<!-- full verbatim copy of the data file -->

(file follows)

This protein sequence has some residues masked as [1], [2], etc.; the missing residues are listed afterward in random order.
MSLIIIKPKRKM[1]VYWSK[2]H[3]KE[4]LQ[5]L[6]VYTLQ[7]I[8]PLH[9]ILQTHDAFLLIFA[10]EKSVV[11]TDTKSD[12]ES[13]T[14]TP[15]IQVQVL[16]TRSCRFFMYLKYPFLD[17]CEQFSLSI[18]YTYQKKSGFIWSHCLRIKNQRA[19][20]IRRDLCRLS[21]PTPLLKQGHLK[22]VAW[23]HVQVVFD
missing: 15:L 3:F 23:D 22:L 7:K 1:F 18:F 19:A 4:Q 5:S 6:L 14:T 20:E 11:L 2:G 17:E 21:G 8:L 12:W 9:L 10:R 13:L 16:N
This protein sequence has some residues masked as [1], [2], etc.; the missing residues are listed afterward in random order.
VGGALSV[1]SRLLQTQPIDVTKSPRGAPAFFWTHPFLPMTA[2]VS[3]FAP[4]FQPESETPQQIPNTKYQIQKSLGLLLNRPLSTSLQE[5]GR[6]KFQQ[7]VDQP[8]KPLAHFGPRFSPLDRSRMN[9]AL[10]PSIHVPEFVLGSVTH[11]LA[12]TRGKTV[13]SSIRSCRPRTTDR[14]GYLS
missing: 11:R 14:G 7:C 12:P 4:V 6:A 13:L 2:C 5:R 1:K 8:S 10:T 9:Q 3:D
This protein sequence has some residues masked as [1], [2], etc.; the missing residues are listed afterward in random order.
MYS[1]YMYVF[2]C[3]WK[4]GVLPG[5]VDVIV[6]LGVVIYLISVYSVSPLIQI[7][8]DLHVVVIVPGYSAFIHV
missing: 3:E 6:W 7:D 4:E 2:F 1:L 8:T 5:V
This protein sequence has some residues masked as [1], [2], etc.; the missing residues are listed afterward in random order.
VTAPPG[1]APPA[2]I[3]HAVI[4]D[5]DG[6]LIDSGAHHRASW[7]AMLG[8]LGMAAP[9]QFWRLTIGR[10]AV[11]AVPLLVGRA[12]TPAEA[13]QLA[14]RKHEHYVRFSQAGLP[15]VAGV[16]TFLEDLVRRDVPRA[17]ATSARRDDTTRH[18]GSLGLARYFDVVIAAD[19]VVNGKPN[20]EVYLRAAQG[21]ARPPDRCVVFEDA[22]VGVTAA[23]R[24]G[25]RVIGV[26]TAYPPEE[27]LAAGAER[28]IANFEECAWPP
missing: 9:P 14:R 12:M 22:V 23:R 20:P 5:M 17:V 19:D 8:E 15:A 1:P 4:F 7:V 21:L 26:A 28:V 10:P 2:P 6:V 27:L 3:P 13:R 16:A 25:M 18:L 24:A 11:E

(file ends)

This protein sequence has some residues masked as [1], [2], etc.; the missing residues are listed afterward in random order.
MSLIIIKPKRKM[1]VYWSK[2]H[3]KE[4]LQ[5]L[6]VYTLQ[7]I[8]PLH[9]ILQTHDAFLLIFA[10]EKSVV[11]TDTKSD[12]ES[13]T[14]TP[15]IQVQVL[16]TRSCRFFMYLKYPFLD[17]CEQFSLSI[18]YTYQKKSGFIWSHCLRIKNQRA[19][20]IRRDLCRLS[21]PTPLLKQGHLK[22]VAW[23]HVQVVFD
missing: 15:L 3:F 23:D 22:L 7:K 1:F 18:F 19:A 4:Q 5:S 6:L 14:T 20:E 11:L 2:G 17:E 21:G 8:L 12:W 9:L 10:R 13:L 16:N
This protein sequence has some residues masked as [1], [2], etc.; the missing residues are listed afterward in random order.
VGGALSV[1]SRLLQTQPIDVTKSPRGAPAFFWTHPFLPMTA[2]VS[3]FAP[4]FQPESETPQQIPNTKYQIQKSLGLLLNRPLSTSLQE[5]GR[6]KFQQ[7]VDQP[8]KPLAHFGPRFSPLDRSRMN[9]AL[10]PSIHVPEFVLGSVTH[11]LA[12]TRGKTV[13]SSIRSCRPRTTDR[14]GYLS
missing: 11:R 14:G 7:C 12:P 4:V 6:A 13:L 2:C 5:R 1:K 8:S 10:T 9:Q 3:D
This protein sequence has some residues masked as [1], [2], etc.; the missing residues are listed afterward in random order.
MYS[1]YMYVF[2]C[3]WK[4]GVLPG[5]VDVIV[6]LGVVIYLISVYSVSPLIQI[7][8]DLHVVVIVPGYSAFIHV
missing: 3:E 6:W 7:D 4:E 2:F 1:L 8:T 5:V
This protein sequence has some residues masked as [1], [2], etc.; the missing residues are listed afterward in random order.
VTAPPG[1]APPA[2]I[3]HAVI[4]D[5]DG[6]LIDSGAHHRASW[7]AMLG[8]LGMAAP[9]QFWRLTIGR[10]AV[11]AVPLLVGRA[12]TPAEA[13]QLA[14]RKHEHYVRFSQAGLP[15]VAGV[16]TFLEDLVRRDVPRA[17]ATSARRDDTTRH[18]GSLGLARYFDVVIAAD[19]VVNGKPN[20]EVYLRAAQG[21]ARPPDRCVVFEDA[22]VGVTAA[23]R[24]G[25]RVIGV[26]TAYPPEE[27]LAAGAER[28]IANFEECAWPP
missing: 9:P 14:R 12:M 22:V 23:R 20:P 5:M 17:V 19:D 8:E 15:A 1:P 4:F 7:V 21:L 26:A 28:V 10:P 2:P 6:V 27:L 3:P 13:R 16:A 25:M 18:L 24:A 11:E